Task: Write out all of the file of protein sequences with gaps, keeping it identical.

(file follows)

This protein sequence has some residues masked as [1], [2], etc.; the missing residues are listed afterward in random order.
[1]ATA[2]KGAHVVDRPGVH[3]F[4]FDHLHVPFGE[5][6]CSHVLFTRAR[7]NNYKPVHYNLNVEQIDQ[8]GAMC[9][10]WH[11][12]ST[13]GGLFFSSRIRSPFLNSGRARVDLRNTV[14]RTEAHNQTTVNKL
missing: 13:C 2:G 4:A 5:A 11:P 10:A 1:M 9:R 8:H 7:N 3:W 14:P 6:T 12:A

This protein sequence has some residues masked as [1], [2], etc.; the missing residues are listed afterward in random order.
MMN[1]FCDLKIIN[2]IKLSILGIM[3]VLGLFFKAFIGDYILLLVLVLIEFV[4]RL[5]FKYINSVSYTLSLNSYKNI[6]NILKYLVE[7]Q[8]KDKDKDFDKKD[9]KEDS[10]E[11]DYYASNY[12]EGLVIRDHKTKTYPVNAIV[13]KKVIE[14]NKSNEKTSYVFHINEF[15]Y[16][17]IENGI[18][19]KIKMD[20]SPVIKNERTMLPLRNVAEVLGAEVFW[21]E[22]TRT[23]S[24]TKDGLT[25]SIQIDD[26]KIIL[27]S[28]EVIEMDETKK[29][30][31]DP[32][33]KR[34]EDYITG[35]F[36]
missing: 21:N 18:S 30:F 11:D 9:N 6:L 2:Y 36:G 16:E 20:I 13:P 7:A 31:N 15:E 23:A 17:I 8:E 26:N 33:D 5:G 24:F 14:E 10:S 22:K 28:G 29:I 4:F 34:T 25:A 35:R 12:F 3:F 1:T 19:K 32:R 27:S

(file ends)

This protein sequence has some residues masked as [1], [2], etc.; the missing residues are listed afterward in random order.
[1]ATA[2]KGAHVVDRPGVH[3]F[4]FDHLHVPFGE[5][6]CSHVLFTRAR[7]NNYKPVHYNLNVEQIDQ[8]GAMC[9][10]WH[11][12]ST[13]GGLFFSSRIRSPFLNSGRARVDLRNTV[14]RTEAHNQTTVNKL
missing: 13:C 2:G 4:A 5:A 11:P 10:A 1:M 9:R 8:H 7:N 3:W 14:P 6:T 12:A

This protein sequence has some residues masked as [1], [2], etc.; the missing residues are listed afterward in random order.
MMN[1]FCDLKIIN[2]IKLSILGIM[3]VLGLFFKAFIGDYILLLVLVLIEFV[4]RL[5]FKYINSVSYTLSLNSYKNI[6]NILKYLVE[7]Q[8]KDKDKDFDKKD[9]KEDS[10]E[11]DYYASNY[12]EGLVIRDHKTKTYPVNAIV[13]KKVIE[14]NKSNEKTSYVFHINEF[15]Y[16][17]IENGI[18][19]KIKMD[20]SPVIKNERTMLPLRNVAEVLGAEVFW[21]E[22]TRT[23]S[24]TKDGLT[25]SIQIDD[26]KIIL[27]S[28]EVIEMDETKK[29][30][31]DP[32][33]KR[34]EDYITG[35]F[36]
missing: 21:N 18:S 30:F 11:D 9:N 6:L 2:Y 36:G 16:E 20:I 13:P 7:A 31:N 15:E 23:A 17:I 8:E 26:N 33:D 5:G 24:F 14:E 10:S 22:K 28:G 29:I 4:F 34:T 25:A 35:R 12:F 3:F 1:T 19:K 32:R 27:S